People with higher than average blood pressure can be deficient in magnesium which is thought to help the body to regulate blood flow.  However some people do not like taking pills or have difficulty ingesting them.    A new study has found that topical application of magnesium lotion absorbed through skin significantly boosts levels of the mineral in the blood.  Magnesium cream could be used as an alternative or in addition to medication to combat high blood pressure.
Posted by Jill Fallon at 1:53 PM | Permalink

Health Roundup: Food and Drink Edition

In a Major Warning, Top US Cancer Doctors Are Asking People to Drink Less Alcohol

The American Society of Clinical Oncology (ASCO) outlined research tying alcohol to two types of cancer and told Americans to drink less....This summer, two major research groups found strong evidence that drinking alcohol - as little as one glass of wine or beer a day - increases the risk of developing both pre- and postmenopausal breast cancer.....Research highlighted by the National Cancer Institute suggests that the more alcohol you drink - particularly the more you drink regularly - the higher your risk of developing cancer.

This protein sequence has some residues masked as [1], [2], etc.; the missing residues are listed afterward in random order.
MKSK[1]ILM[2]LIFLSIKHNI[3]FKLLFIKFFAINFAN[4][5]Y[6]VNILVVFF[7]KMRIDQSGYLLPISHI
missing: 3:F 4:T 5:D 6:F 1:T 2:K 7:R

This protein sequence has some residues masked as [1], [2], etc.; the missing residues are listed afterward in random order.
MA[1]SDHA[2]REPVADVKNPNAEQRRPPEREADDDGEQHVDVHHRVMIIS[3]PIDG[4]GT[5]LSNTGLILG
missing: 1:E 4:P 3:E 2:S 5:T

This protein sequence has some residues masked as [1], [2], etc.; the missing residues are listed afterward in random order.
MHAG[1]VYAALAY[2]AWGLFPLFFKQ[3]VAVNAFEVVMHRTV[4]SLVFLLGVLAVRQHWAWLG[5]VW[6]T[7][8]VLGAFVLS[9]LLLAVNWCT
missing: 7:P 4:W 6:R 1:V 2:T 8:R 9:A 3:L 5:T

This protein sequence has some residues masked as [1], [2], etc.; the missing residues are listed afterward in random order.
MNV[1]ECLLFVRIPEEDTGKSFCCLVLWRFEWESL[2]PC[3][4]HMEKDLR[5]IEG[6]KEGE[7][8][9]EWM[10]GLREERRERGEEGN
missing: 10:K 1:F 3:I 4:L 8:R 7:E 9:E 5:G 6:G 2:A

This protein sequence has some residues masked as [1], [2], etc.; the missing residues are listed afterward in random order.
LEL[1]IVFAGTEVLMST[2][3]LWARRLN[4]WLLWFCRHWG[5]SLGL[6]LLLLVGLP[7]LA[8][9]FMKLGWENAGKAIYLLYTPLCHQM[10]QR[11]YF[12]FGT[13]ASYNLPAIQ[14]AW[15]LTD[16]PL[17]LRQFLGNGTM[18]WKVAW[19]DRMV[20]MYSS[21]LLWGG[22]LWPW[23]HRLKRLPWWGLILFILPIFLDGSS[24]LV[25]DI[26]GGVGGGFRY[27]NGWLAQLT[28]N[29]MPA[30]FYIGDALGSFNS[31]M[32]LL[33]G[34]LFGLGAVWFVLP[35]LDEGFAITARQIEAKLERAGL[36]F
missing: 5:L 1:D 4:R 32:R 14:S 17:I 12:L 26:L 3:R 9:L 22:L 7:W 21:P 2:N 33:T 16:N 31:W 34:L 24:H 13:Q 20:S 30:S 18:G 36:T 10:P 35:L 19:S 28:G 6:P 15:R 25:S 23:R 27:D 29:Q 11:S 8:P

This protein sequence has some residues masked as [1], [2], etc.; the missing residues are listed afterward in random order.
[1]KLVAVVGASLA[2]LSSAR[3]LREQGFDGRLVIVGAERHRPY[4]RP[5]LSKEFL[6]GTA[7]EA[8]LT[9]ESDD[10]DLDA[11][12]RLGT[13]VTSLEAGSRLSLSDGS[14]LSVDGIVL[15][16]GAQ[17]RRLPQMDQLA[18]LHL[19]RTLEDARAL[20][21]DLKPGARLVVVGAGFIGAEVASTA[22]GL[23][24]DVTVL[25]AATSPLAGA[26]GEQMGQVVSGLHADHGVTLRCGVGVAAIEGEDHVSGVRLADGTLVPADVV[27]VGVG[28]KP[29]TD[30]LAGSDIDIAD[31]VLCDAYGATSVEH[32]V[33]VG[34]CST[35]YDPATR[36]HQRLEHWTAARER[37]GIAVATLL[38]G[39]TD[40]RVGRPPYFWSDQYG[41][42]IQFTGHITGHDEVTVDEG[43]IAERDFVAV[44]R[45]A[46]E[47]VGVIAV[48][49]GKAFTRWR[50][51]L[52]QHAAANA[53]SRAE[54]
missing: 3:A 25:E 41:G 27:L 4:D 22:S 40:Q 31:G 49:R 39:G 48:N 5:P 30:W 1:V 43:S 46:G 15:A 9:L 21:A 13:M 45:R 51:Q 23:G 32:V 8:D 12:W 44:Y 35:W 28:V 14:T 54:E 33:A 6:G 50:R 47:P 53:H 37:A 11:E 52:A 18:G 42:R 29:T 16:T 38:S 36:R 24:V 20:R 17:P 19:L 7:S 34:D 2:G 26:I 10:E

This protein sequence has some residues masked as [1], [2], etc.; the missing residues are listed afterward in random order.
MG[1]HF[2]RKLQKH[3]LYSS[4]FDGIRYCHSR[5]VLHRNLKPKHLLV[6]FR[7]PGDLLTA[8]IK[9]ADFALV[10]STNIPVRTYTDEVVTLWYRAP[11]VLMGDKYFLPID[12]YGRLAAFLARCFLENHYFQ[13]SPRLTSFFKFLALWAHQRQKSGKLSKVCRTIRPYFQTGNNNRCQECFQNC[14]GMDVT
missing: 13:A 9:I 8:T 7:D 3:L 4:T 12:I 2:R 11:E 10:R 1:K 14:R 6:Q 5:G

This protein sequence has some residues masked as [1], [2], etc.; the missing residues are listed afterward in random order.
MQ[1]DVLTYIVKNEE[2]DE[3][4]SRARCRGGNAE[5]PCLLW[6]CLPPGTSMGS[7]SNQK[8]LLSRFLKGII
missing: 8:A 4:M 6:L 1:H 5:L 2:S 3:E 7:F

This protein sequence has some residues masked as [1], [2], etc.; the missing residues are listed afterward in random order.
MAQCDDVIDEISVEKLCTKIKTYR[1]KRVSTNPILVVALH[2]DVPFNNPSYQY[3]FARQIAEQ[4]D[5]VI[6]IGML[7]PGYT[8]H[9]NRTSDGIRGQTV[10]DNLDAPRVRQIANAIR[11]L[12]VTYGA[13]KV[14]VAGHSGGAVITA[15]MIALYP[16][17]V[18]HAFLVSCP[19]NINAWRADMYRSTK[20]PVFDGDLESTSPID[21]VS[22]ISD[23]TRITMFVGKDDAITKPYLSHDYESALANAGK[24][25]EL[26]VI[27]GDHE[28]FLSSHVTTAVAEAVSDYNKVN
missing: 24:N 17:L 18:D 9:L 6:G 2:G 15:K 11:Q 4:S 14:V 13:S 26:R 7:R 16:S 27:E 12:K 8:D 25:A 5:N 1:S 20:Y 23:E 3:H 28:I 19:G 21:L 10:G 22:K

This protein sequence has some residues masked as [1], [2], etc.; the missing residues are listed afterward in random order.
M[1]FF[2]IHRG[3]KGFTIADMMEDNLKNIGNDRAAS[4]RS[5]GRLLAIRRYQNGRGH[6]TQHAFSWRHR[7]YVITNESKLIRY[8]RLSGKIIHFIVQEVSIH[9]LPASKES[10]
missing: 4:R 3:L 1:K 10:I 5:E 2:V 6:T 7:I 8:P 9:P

Cancer Doctors Cite Risks of Drinking Alcohol

Heavy drinkers face much higher risks of mouth and throat cancer, cancer of the voice box, liver cancer and, to a lesser extent, colorectal cancers, the group cautions. “The message is not, ‘Don’t drink.’ It’s, ‘If you want to reduce your cancer risk, drink less. And if you don’t drink, don’t start.”...Heavy drinkers face roughly five times the risk of mouth and throat cancers and squamous cell esophageal cancers than nondrinkers, nearly three times the risk of cancers of the voice box or larynx, double the risk of liver cancer, as well as increased risks for female breast cancer and colorectal cancer. One way alcohol may lead to cancer is because the body metabolizes it into acetaldehyde, which causes changes and mutations in DNA, Dr. Gapstur said. The formation of acetaldehyde starts when alcohol comes in contact with bacteria in the mouth, which may explain the link between alcohol and cancers of the throat, voice box and esophagus, she suggested.

Italian researchers have created a pasta that could help us survive heart attacks